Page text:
# Analyzing a Diophantine equation: \$A^k + 1 = B!\$ Efficient way to solve.

Given a positive integer $$A$$, if $$k$$ and $$B$$ are positive integers such that
$$A^k+1=B!,$$
it is clear that $$A^k$$ and $$B!$$ are coprime. Then also $$A$$ and $$B!$$ are coprime, and so $$B$$ is strictly smaller than the smallest prime factor of $$A$$. If $$A$$ is not too large, an effective approach is to determine the smallest prime factor of $$A$$, and then simply try all values of $$B$$ up to that prime. In particular, for your example with $$A=99$$ we see that the smallest prime factor is $$3$$, so we only need to try $$B=2$$ to see that there are no solutions.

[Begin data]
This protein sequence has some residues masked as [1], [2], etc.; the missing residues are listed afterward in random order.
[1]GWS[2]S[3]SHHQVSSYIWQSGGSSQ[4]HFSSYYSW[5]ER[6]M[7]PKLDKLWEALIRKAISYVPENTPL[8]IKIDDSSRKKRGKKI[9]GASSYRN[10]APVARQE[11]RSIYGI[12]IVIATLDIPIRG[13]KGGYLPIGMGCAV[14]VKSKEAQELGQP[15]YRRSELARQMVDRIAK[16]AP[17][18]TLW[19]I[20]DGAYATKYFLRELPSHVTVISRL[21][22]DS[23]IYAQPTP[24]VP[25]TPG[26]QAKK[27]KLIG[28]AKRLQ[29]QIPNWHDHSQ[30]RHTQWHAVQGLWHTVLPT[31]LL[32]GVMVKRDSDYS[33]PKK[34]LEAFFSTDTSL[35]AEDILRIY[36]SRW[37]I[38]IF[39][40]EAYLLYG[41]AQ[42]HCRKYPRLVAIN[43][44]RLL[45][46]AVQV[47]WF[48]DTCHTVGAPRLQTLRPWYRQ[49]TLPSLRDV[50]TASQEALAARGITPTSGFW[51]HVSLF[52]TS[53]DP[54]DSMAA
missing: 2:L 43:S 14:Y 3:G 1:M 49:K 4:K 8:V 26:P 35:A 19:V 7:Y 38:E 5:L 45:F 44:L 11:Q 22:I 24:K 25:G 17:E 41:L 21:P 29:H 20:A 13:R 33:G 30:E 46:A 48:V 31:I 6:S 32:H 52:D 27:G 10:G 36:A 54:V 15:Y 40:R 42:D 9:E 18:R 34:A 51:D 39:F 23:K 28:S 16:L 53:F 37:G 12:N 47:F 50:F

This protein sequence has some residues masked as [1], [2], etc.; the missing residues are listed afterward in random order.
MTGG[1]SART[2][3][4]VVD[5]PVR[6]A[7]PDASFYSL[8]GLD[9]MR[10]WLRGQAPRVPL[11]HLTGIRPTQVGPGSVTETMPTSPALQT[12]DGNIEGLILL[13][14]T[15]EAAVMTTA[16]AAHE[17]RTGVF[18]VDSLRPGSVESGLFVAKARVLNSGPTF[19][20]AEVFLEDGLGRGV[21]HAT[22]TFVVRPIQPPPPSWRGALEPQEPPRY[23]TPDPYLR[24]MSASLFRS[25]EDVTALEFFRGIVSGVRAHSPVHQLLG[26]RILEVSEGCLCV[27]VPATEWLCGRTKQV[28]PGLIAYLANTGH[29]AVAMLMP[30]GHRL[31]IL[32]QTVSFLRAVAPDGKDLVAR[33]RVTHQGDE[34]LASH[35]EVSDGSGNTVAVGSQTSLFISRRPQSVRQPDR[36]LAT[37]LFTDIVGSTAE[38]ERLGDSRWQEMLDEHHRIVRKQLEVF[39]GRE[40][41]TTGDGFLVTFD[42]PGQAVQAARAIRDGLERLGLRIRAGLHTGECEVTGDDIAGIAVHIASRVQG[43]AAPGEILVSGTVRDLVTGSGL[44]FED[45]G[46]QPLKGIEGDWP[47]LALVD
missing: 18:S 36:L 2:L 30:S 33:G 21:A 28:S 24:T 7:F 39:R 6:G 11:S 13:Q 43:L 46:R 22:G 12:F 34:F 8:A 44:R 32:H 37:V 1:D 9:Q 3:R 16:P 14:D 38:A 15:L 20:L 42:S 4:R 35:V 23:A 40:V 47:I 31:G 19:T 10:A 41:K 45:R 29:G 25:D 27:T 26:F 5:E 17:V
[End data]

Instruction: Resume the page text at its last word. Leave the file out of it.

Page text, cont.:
Note that if you intend to test this for many values of $$A$$, it may be worth while to verify that $$B!-1$$ is not a perfect power for any small value of $$B$$. (Thanks to Peter in the comments $$B!-1$$ is not a perfect power if $$Bleq10^4$$.)

Some more general results: A quick check shows that every solution with $$Bleq3$$ is of the form
$$(A,k,B)=(1,k,2)qquadtext{ or }qquad(A,k,B)=(5,1,3).$$
For $$Bgeq4$$ we have $$A^k=B!-1equiv7pmod{8}$$ and so $$k$$ is odd and $$Aequiv7pmod{8}$$. Then
$$B!=A^k+1=(A+1)(A^{k-1}-A^{k-2}+A^{k-3}-ldots+A^2-A+1),$$
which shows that $$A+1$$ divides $$B!$$, so in particular $$A+1$$ is $$B$$-smooth. So for every prime $$p$$ dividing $$A$$ and every prime $$q$$ dividing $$A+1$$ we have $$qleq B.